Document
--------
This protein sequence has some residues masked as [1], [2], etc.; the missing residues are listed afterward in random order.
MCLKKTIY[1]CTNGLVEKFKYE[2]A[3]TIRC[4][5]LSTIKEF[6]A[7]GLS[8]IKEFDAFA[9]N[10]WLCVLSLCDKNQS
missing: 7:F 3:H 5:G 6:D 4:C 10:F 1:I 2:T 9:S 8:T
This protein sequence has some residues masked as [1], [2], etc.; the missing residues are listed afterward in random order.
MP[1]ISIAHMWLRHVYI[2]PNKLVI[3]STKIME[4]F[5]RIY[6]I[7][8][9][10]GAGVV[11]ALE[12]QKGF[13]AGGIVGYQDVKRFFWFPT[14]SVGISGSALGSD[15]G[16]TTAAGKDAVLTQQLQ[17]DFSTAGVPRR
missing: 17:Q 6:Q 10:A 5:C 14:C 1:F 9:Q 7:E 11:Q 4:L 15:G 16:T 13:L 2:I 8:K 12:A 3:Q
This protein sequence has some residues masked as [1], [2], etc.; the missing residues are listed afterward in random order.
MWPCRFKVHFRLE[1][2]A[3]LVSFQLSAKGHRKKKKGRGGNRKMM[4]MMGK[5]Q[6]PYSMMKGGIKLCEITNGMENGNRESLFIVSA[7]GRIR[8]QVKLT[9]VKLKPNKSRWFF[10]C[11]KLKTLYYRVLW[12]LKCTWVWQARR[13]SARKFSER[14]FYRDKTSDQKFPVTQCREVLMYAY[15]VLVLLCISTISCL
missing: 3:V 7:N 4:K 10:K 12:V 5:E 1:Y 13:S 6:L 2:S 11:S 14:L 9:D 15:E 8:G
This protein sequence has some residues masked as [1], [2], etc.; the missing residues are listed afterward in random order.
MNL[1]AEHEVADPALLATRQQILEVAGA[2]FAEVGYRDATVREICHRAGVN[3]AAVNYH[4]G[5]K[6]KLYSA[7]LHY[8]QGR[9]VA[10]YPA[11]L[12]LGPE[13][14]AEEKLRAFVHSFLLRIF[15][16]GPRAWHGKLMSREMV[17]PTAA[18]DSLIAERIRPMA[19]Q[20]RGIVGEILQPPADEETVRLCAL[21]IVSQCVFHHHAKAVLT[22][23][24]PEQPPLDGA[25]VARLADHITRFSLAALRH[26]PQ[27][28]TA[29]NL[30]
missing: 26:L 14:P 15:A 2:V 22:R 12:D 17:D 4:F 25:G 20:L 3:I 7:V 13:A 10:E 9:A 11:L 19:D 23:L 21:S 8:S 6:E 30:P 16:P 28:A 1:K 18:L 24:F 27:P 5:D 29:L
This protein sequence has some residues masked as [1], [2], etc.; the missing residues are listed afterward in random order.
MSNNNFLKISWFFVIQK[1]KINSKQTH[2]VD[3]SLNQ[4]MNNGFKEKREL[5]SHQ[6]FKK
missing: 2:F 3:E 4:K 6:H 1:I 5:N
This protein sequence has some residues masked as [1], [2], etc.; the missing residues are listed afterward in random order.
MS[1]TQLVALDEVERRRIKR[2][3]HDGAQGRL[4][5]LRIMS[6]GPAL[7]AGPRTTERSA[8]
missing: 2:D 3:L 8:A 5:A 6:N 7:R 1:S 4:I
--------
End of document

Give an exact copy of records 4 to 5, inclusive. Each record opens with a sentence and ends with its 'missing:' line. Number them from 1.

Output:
This protein sequence has some residues masked as [1], [2], etc.; the missing residues are listed afterward in random order.
MNL[1]AEHEVADPALLATRQQILEVAGA[2]FAEVGYRDATVREICHRAGVN[3]AAVNYH[4]G[5]K[6]KLYSA[7]LHY[8]QGR[9]VA[10]YPA[11]L[12]LGPE[13][14]AEEKLRAFVHSFLLRIF[15][16]GPRAWHGKLMSREMV[17]PTAA[18]DSLIAERIRPMA[19]Q[20]RGIVGEILQPPADEETVRLCAL[21]IVSQCVFHHHAKAVLT[22][23][24]PEQPPLDGA[25]VARLADHITRFSLAALRH[26]PQ[27][28]TA[29]NL[30]
missing: 26:L 14:P 15:A 2:V 22:R 12:D 17:D 4:F 25:G 20:L 3:I 7:V 13:A 10:E 9:A 11:L 19:D 23:L 21:S 8:S 6:E 30:P 16:P 28:A 1:K 18:L 24:F 27:P 5:D 29:L
This protein sequence has some residues masked as [1], [2], etc.; the missing residues are listed afterward in random order.
MSNNNFLKISWFFVIQK[1]KINSKQTH[2]VD[3]SLNQ[4]MNNGFKEKREL[5]SHQ[6]FKK
missing: 2:F 3:E 4:K 6:H 1:I 5:N